Manchester City’s “decade of hard work” closes the gap

MANCHESTER CITY’s historic 2018-19 season has not only been reflected in a trophy-packed boardroom, it has helped to deliver record revenues for the treble-winning Cityzens. City’s revenues totalled £ 535 million, the second successive season in which the club broke the half billion mark. In 2018-19, revenues rose by 7% while expenses dropped by 18%.  City generated a profit of £ 10.1 million, just short … Continue reading Manchester City’s “decade of hard work” closes the gap

Manchester United’s malaise hits the bank balance

SIX YEARS on from the retirement of Sir Alex Ferguson, Manchester United have become rich under-achievers. After all, this is the world’s wealthiest club bar one or two, with one billion fans but they are absent from the competition that was created for their like – the UEFA Champions League. United have released their first quarter results this week and although their revenues are more … Continue reading Manchester United’s malaise hits the bank balance

Gods in sky blue – the 1930 Uruguayans

URUGUAY has long struggled to live up to its football heritage, but then any country of just  three and a half million people battles against huge odds to win major competitions, especially with far noisier and more acclaimed neighbours on their doorstep. Yet two Olympic titles and two World Cups, along with 15 Copa America titles, make Uruguay football’s most successful country in terms of … Continue reading Gods in sky blue – the 1930 Uruguayans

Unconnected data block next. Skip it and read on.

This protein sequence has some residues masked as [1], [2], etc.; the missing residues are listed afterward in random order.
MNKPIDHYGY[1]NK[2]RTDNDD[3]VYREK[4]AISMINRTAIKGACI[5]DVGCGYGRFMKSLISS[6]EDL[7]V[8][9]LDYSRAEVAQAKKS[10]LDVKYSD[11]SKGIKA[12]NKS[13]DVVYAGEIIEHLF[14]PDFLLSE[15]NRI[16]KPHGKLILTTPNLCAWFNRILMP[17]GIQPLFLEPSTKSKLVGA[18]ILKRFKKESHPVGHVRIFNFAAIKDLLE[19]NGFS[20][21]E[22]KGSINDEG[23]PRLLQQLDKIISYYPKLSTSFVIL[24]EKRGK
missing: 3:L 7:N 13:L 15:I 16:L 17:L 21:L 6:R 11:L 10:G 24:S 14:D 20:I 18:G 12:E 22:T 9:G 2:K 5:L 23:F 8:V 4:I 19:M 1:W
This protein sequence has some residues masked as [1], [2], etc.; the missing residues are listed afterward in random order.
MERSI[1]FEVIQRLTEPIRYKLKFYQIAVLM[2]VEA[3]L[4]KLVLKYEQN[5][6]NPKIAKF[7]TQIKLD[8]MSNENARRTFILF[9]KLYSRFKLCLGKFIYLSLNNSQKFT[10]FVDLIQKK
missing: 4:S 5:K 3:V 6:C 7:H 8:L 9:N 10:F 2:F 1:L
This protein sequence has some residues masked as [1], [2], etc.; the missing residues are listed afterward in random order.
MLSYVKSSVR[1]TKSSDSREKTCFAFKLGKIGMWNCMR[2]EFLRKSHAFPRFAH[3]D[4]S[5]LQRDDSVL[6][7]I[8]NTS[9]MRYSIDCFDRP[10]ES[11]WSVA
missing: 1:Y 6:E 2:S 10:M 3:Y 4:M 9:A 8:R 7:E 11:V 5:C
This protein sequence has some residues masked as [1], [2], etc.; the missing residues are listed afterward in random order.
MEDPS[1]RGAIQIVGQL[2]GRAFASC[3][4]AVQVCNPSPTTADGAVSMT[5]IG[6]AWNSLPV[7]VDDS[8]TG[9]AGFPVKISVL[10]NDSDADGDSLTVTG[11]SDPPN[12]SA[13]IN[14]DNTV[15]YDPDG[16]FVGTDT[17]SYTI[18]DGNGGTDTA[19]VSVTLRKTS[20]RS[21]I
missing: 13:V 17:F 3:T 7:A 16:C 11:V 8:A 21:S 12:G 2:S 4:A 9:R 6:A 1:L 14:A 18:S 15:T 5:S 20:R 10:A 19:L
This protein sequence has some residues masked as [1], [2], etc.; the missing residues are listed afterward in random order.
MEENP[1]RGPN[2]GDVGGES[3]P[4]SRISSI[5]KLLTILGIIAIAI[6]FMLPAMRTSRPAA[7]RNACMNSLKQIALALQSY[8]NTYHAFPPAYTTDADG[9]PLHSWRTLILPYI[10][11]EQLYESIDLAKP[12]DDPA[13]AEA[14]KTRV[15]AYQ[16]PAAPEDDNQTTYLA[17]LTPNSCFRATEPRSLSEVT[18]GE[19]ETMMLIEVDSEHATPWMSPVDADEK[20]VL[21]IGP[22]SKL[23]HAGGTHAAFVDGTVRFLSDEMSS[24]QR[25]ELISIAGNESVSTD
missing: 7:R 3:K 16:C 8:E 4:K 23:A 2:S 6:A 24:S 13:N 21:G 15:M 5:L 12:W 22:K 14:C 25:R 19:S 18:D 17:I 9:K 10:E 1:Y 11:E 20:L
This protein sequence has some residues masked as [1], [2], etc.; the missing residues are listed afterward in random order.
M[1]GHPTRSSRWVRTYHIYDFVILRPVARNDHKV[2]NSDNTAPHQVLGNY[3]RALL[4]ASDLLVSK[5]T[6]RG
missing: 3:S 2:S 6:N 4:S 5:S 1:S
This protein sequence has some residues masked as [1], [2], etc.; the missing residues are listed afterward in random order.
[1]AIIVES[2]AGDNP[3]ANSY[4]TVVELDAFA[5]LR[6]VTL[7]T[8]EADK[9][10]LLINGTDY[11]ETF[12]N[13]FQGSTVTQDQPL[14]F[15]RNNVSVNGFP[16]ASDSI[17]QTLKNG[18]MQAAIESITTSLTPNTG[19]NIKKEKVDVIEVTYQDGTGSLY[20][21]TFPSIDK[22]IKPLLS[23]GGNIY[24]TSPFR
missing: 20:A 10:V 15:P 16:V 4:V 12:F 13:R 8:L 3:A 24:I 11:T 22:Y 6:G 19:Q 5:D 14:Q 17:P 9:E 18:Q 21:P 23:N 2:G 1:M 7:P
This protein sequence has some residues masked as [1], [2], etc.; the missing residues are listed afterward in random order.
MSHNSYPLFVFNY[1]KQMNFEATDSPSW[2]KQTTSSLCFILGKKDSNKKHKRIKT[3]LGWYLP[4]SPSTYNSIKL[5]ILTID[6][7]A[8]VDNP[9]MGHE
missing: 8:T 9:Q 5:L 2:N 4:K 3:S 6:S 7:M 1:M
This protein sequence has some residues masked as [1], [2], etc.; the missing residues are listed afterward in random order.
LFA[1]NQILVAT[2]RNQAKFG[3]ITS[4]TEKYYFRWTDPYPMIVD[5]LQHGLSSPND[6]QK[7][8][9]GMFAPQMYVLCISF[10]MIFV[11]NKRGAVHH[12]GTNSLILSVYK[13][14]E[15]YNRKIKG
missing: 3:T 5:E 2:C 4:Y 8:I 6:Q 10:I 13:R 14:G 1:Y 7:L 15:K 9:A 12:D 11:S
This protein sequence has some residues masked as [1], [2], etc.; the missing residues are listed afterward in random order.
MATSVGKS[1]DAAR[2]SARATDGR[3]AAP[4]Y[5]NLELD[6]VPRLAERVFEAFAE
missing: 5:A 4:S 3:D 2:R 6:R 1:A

Will Leeds be the next member of the uber-rich?

IF ALL goes to plan, Leeds United should soon be benefitting from a big cash injection from Qatar Sports Investments (QSI), the people who have made Paris Saint-Germain one of Europe’s wealthiest and high-profile clubs. The news has had a mixed reception, Qatar’s human rights record has been pointed out, along with the morality of inflated investment in football as a tool to enhance reputations, … Continue reading Will Leeds be the next member of the uber-rich?

England’s 1,000 – it hasn’t always been grand

BBC RADIO FIVE has selected its all-time England XI and the results are, perhaps predictably, a little influenced by “presentism”. This is what makes the fun exercise of picking “best ever” teams somewhat flawed – the past is often so deeply buried that the merits of ancient players often get forgotten. You’ve also got to consider that different eras create contrasting styles of football and … Continue reading England’s 1,000 – it hasn’t always been grand

When Saturday Comes – why we should help the trailblazer

BACK in the 1980s, football was in a miserable place. Plagued by hooliganism, supporters taken for granted, falling crowds, a poor product on the pitch and dreadful spectating conditions. From catering to care, the industry was a second-rate pastime followed by people who were almost embarrassed to admit they watched football on a regular basis. What’s more the government didn’t like football and with each … Continue reading When Saturday Comes – why we should help the trailblazer